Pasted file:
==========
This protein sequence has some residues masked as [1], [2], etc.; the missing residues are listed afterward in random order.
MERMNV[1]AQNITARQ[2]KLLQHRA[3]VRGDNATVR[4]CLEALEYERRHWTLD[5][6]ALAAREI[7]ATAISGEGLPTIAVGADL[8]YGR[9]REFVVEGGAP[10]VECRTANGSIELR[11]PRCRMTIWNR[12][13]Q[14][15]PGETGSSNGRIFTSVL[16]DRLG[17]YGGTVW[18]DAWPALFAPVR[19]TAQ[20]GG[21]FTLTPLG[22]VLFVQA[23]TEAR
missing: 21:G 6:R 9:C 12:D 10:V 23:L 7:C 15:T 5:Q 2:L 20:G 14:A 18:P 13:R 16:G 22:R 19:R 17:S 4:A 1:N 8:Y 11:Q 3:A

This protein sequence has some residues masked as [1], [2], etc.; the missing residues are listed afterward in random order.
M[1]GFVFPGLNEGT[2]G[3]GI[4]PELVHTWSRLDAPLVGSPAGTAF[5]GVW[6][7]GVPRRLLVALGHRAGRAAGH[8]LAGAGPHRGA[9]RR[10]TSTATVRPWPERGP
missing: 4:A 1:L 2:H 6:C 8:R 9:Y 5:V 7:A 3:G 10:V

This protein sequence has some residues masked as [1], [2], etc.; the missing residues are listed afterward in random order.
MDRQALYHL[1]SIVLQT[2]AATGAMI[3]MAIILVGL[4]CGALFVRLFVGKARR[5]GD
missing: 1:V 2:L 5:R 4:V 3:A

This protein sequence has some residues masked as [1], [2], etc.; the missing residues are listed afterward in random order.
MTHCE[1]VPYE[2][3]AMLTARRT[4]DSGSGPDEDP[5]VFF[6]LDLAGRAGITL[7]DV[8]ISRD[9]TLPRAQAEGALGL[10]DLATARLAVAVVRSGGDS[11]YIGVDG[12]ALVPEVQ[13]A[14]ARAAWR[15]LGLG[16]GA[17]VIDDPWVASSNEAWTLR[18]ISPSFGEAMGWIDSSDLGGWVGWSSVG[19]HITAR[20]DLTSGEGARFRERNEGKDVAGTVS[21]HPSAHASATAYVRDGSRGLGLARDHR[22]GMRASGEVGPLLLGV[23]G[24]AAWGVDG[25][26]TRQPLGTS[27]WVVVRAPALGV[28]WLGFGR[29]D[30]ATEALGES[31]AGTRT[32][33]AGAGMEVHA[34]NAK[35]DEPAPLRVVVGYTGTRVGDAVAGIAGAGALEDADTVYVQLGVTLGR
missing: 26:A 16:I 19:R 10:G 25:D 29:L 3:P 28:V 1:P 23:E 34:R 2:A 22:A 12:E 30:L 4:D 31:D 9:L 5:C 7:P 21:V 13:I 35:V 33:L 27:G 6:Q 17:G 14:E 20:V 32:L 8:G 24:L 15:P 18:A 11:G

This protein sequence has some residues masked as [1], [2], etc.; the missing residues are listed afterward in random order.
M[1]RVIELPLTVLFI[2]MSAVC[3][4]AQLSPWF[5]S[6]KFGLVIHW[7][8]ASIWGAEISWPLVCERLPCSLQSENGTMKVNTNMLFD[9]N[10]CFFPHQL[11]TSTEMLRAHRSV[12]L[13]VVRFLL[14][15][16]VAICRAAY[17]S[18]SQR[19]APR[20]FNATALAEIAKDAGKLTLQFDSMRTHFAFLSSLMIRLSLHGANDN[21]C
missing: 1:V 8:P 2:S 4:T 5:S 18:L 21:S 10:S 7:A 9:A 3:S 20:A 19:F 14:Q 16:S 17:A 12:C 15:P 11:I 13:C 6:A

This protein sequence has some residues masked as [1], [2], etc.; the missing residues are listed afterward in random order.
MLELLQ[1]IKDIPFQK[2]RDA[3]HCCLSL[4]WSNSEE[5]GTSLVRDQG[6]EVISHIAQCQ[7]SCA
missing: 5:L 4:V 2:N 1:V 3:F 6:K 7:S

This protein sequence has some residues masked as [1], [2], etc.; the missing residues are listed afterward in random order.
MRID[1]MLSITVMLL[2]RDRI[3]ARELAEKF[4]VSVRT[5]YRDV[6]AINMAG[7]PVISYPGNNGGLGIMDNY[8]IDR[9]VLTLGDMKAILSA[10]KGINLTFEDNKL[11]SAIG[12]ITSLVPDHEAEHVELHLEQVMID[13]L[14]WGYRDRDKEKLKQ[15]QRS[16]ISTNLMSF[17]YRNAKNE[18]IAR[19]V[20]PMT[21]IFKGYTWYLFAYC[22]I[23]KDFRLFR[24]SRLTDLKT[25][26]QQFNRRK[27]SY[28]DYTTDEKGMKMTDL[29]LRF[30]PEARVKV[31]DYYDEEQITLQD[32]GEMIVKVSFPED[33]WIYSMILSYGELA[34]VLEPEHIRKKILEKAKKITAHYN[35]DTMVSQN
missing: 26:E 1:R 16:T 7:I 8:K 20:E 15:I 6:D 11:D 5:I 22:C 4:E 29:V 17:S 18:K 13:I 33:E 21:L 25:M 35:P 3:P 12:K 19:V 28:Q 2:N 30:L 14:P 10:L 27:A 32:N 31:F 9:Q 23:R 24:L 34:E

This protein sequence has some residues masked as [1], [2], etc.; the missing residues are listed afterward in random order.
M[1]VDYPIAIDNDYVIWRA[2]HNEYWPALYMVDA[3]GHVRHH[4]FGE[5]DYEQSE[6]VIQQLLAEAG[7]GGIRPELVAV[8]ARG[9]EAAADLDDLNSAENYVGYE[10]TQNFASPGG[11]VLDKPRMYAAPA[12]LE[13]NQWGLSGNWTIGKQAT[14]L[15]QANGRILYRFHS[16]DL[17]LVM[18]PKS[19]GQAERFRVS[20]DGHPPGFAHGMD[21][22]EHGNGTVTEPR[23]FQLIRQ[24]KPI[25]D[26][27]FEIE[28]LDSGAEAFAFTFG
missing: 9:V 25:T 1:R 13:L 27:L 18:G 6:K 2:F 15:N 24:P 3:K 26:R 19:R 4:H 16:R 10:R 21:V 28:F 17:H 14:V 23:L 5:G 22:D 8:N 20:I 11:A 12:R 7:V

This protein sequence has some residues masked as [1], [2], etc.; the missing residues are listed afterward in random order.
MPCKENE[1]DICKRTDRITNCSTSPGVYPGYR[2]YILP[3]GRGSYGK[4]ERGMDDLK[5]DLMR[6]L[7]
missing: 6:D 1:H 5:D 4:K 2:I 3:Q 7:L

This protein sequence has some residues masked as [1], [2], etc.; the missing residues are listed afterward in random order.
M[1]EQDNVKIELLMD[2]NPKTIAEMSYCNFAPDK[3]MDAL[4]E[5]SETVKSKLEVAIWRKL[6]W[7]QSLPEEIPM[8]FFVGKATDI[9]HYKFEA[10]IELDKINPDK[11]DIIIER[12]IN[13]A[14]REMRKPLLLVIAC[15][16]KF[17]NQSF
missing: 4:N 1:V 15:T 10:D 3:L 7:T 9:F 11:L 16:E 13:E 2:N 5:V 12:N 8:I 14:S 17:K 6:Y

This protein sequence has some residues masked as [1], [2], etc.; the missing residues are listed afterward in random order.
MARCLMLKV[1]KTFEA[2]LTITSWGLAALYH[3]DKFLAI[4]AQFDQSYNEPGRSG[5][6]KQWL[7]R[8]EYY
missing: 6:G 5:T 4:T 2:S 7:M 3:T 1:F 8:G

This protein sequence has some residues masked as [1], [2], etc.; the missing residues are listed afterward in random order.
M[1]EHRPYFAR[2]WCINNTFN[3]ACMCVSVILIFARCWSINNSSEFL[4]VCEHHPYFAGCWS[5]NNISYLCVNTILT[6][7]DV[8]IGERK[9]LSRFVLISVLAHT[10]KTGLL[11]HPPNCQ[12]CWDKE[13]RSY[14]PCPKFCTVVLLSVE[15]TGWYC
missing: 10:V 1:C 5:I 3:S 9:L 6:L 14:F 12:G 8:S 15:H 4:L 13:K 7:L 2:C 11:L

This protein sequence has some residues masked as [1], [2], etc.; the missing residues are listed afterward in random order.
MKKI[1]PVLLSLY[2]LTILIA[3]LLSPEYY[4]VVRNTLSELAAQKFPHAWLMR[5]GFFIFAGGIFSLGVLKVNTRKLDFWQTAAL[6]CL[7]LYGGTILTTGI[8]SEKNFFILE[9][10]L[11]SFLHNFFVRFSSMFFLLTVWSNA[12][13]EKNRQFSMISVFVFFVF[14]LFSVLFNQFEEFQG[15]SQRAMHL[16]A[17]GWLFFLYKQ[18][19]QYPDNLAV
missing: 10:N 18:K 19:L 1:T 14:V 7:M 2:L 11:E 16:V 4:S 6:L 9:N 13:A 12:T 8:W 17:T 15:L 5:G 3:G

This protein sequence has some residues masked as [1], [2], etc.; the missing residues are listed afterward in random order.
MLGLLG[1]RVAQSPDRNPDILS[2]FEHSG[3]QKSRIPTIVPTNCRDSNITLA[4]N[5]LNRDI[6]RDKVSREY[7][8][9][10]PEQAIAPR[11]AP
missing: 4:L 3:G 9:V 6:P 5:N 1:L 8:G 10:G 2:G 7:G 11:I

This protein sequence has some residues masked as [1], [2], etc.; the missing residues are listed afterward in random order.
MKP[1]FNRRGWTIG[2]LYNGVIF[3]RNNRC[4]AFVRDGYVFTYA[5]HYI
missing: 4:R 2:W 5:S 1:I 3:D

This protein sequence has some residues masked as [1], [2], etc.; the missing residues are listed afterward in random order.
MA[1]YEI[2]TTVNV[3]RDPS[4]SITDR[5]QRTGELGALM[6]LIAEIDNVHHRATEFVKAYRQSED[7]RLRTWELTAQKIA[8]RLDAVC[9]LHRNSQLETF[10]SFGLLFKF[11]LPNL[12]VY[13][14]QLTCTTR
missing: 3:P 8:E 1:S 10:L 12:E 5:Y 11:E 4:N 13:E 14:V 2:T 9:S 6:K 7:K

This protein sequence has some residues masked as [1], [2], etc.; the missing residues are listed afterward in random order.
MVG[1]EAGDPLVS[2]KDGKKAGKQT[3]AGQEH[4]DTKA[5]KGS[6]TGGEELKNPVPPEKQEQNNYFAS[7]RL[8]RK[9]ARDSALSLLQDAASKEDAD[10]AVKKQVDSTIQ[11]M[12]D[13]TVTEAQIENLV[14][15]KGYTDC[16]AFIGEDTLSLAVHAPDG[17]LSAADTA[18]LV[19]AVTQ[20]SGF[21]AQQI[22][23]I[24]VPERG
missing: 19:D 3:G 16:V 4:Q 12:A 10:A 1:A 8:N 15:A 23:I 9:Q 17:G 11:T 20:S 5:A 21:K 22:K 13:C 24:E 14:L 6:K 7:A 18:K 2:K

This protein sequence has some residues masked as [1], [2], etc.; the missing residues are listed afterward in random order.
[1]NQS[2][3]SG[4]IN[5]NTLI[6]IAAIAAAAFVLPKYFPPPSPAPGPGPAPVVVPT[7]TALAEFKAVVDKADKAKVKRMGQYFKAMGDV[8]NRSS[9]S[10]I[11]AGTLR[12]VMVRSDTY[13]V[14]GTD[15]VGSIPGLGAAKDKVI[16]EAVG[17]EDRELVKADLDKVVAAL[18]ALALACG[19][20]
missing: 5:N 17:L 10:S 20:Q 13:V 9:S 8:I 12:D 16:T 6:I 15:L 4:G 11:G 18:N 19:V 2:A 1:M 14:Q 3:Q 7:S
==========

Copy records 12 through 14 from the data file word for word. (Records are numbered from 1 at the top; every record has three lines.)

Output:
This protein sequence has some residues masked as [1], [2], etc.; the missing residues are listed afterward in random order.
M[1]EHRPYFAR[2]WCINNTFN[3]ACMCVSVILIFARCWSINNSSEFL[4]VCEHHPYFAGCWS[5]NNISYLCVNTILT[6][7]DV[8]IGERK[9]LSRFVLISVLAHT[10]KTGLL[11]HPPNCQ[12]CWDKE[13]RSY[14]PCPKFCTVVLLSVE[15]TGWYC
missing: 10:V 1:C 5:I 3:S 9:L 6:L 14:F 12:G 8:S 15:H 4:L 13:K 7:L 2:C 11:L

This protein sequence has some residues masked as [1], [2], etc.; the missing residues are listed afterward in random order.
MKKI[1]PVLLSLY[2]LTILIA[3]LLSPEYY[4]VVRNTLSELAAQKFPHAWLMR[5]GFFIFAGGIFSLGVLKVNTRKLDFWQTAAL[6]CL[7]LYGGTILTTGI[8]SEKNFFILE[9][10]L[11]SFLHNFFVRFSSMFFLLTVWSNA[12][13]EKNRQFSMISVFVFFVF[14]LFSVLFNQFEEFQG[15]SQRAMHL[16]A[17]GWLFFLYKQ[18][19]QYPDNLAV
missing: 10:N 18:K 19:L 1:T 14:V 7:M 2:L 11:E 16:V 4:S 6:L 9:N 13:A 12:T 8:W 17:T 15:L 5:G 3:G

This protein sequence has some residues masked as [1], [2], etc.; the missing residues are listed afterward in random order.
MLGLLG[1]RVAQSPDRNPDILS[2]FEHSG[3]QKSRIPTIVPTNCRDSNITLA[4]N[5]LNRDI[6]RDKVSREY[7][8][9][10]PEQAIAPR[11]AP
missing: 4:L 3:G 9:V 6:P 5:N 1:L 8:G 10:G 2:G 7:G 11:I